For the past several weeks, American Legion National Headquarters staff has been visiting with senators and representatives on Capitol Hill, urging them to repeal cost-of-living adjustment (COLA) cuts for military retirees.
The Legion has repeatedly pointed out to members of Congress that the measure would reduce cost-of-living retirement benefits for military retirees by 1 percent per year until they reach the age of 62. There are published estimates that the potential loss of income is about $70,000 on the low end to $120,000 on the high end, depending on retired rank and years of service.
In the 2014 Omnibus Appropriations Act, just passed by the House and on the verge of Senate passage, an amendment in the bill would restore COLA benefits to veterans who were medically discharged – about 96,000 of America's 903,000 military retirees aged 62 or younger. For more than 800,000 military retirees, the amendment inserted into the omnibus bill means nothing. While several members of Congress have touted their support for veterans by engineering this amendment, they remain mute on why so many other veterans must bear the burden of reduced benefits by themselves.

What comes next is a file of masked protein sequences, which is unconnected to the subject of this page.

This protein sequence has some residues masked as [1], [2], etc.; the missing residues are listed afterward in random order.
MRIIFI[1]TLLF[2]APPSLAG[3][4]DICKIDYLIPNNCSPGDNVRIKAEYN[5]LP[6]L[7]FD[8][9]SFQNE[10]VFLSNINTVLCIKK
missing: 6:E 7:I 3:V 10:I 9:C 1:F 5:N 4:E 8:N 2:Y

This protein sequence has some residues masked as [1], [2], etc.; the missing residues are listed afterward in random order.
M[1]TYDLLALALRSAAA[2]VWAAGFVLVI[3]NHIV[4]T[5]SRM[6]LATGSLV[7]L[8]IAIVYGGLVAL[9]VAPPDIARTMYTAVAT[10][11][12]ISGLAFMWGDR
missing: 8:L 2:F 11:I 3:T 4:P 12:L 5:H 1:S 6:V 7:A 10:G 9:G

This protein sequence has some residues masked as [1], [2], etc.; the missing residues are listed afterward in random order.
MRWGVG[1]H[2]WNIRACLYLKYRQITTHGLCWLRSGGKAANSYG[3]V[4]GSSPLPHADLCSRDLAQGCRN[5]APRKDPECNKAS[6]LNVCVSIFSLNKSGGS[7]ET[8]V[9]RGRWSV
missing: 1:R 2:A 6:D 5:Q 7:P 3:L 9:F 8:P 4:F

The COLA decrease would be disrespectful to America's men and women who have devoted their careers at great personal cost to the safety and welfare of our nation. And I have made many public statements, sent letters to Congress, and issued two legislative action alerts to the Legion's membership – all to make clear this organization's strong opposition to taking away benefits from military retirees.
The American Legion is urging veterans to voice their concerns about the COLA cuts to the district offices of their congressional representatives.